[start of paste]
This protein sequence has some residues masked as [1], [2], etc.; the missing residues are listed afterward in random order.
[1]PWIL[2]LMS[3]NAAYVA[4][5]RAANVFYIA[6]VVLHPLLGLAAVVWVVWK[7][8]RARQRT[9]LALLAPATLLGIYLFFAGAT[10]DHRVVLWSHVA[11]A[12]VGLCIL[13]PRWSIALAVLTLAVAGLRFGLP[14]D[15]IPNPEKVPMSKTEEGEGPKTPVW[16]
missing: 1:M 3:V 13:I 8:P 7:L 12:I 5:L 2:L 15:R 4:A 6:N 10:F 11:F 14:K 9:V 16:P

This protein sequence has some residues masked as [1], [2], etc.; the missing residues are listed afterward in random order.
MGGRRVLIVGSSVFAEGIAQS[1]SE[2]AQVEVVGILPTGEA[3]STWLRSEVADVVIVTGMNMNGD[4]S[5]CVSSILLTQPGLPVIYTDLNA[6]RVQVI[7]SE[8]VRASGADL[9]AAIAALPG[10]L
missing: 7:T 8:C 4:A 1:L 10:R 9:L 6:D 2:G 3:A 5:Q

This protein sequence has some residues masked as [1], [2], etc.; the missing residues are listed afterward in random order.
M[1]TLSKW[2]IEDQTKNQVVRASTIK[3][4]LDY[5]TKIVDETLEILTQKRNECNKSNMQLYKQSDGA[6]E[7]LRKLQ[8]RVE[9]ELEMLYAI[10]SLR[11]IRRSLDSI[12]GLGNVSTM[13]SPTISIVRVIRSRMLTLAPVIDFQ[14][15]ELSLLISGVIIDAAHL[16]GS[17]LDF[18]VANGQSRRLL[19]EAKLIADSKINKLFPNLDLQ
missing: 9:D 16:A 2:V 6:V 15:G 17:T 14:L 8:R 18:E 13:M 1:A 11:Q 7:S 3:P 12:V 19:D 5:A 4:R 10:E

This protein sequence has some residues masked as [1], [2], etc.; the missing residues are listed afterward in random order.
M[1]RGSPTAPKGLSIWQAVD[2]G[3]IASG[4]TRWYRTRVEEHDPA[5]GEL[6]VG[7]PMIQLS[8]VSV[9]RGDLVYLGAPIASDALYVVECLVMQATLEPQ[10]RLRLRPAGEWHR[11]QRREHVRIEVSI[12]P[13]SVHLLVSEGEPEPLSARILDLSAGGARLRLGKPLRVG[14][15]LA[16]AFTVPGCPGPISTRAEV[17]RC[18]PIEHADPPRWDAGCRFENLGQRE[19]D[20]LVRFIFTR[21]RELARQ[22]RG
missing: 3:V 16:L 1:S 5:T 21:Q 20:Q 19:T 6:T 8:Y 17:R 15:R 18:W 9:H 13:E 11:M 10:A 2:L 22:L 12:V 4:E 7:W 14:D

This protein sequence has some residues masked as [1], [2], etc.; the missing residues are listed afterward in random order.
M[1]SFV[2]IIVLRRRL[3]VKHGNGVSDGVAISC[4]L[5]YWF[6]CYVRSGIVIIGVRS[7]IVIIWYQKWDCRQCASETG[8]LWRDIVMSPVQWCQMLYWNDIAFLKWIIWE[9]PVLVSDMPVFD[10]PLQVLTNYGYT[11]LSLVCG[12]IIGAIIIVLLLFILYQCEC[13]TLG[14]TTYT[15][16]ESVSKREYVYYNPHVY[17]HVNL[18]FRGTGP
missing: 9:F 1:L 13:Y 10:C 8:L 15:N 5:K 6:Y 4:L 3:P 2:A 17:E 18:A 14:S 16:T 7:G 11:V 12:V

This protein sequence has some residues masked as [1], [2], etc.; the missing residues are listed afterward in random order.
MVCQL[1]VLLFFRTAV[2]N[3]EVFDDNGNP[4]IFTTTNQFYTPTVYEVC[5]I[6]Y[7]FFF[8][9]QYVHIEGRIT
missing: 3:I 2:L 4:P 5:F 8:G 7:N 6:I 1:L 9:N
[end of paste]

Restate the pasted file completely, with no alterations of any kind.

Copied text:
This protein sequence has some residues masked as [1], [2], etc.; the missing residues are listed afterward in random order.
[1]PWIL[2]LMS[3]NAAYVA[4][5]RAANVFYIA[6]VVLHPLLGLAAVVWVVWK[7][8]RARQRT[9]LALLAPATLLGIYLFFAGAT[10]DHRVVLWSHVA[11]A[12]VGLCIL[13]PRWSIALAVLTLAVAGLRFGLP[14]D[15]IPNPEKVPMSKTEEGEGPKTPVW[16]
missing: 1:M 3:V 13:I 8:P 7:L 12:I 5:L 2:L 15:R 4:A 6:N 10:F 11:F 14:K 9:V 16:P

This protein sequence has some residues masked as [1], [2], etc.; the missing residues are listed afterward in random order.
MGGRRVLIVGSSVFAEGIAQS[1]SE[2]AQVEVVGILPTGEA[3]STWLRSEVADVVIVTGMNMNGD[4]S[5]CVSSILLTQPGLPVIYTDLNA[6]RVQVI[7]SE[8]VRASGADL[9]AAIAALPG[10]L
missing: 7:T 8:C 4:A 1:L 10:R 9:L 6:D 2:G 3:A 5:Q

This protein sequence has some residues masked as [1], [2], etc.; the missing residues are listed afterward in random order.
M[1]TLSKW[2]IEDQTKNQVVRASTIK[3][4]LDY[5]TKIVDETLEILTQKRNECNKSNMQLYKQSDGA[6]E[7]LRKLQ[8]RVE[9]ELEMLYAI[10]SLR[11]IRRSLDSI[12]GLGNVSTM[13]SPTISIVRVIRSRMLTLAPVIDFQ[14][15]ELSLLISGVIIDAAHL[16]GS[17]LDF[18]VANGQSRRLL[19]EAKLIADSKINKLFPNLDLQ
missing: 9:D 16:A 2:V 6:V 15:G 17:T 14:L 8:R 18:E 13:M 1:A 11:Q 7:S 3:P 12:V 19:D 5:A 4:R 10:E

This protein sequence has some residues masked as [1], [2], etc.; the missing residues are listed afterward in random order.
M[1]RGSPTAPKGLSIWQAVD[2]G[3]IASG[4]TRWYRTRVEEHDPA[5]GEL[6]VG[7]PMIQLS[8]VSV[9]RGDLVYLGAPIASDALYVVECLVMQATLEPQ[10]RLRLRPAGEWHR[11]QRREHVRIEVSI[12]P[13]SVHLLVSEGEPEPLSARILDLSAGGARLRLGKPLRVG[14][15]LA[16]AFTVPGCPGPISTRAEV[17]RC[18]PIEHADPPRWDAGCRFENLGQRE[19]D[20]LVRFIFTR[21]RELARQ[22]RG
missing: 3:V 16:L 1:S 5:T 21:Q 20:Q 19:T 6:T 8:Y 17:R 15:R 18:W 9:H 13:E 11:M 10:A 2:L 22:L 12:V 4:E 7:W 14:D

This protein sequence has some residues masked as [1], [2], etc.; the missing residues are listed afterward in random order.
M[1]SFV[2]IIVLRRRL[3]VKHGNGVSDGVAISC[4]L[5]YWF[6]CYVRSGIVIIGVRS[7]IVIIWYQKWDCRQCASETG[8]LWRDIVMSPVQWCQMLYWNDIAFLKWIIWE[9]PVLVSDMPVFD[10]PLQVLTNYGYT[11]LSLVCG[12]IIGAIIIVLLLFILYQCEC[13]TLG[14]TTYT[15][16]ESVSKREYVYYNPHVY[17]HVNL[18]FRGTGP
missing: 9:F 1:L 13:Y 10:C 8:L 15:N 5:K 6:Y 4:L 3:P 2:A 17:E 18:A 14:S 16:T 7:G 11:V 12:V

This protein sequence has some residues masked as [1], [2], etc.; the missing residues are listed afterward in random order.
MVCQL[1]VLLFFRTAV[2]N[3]EVFDDNGNP[4]IFTTTNQFYTPTVYEVC[5]I[6]Y[7]FFF[8][9]QYVHIEGRIT
missing: 3:I 2:L 4:P 5:F 8:G 7:N 6:I 1:L 9:N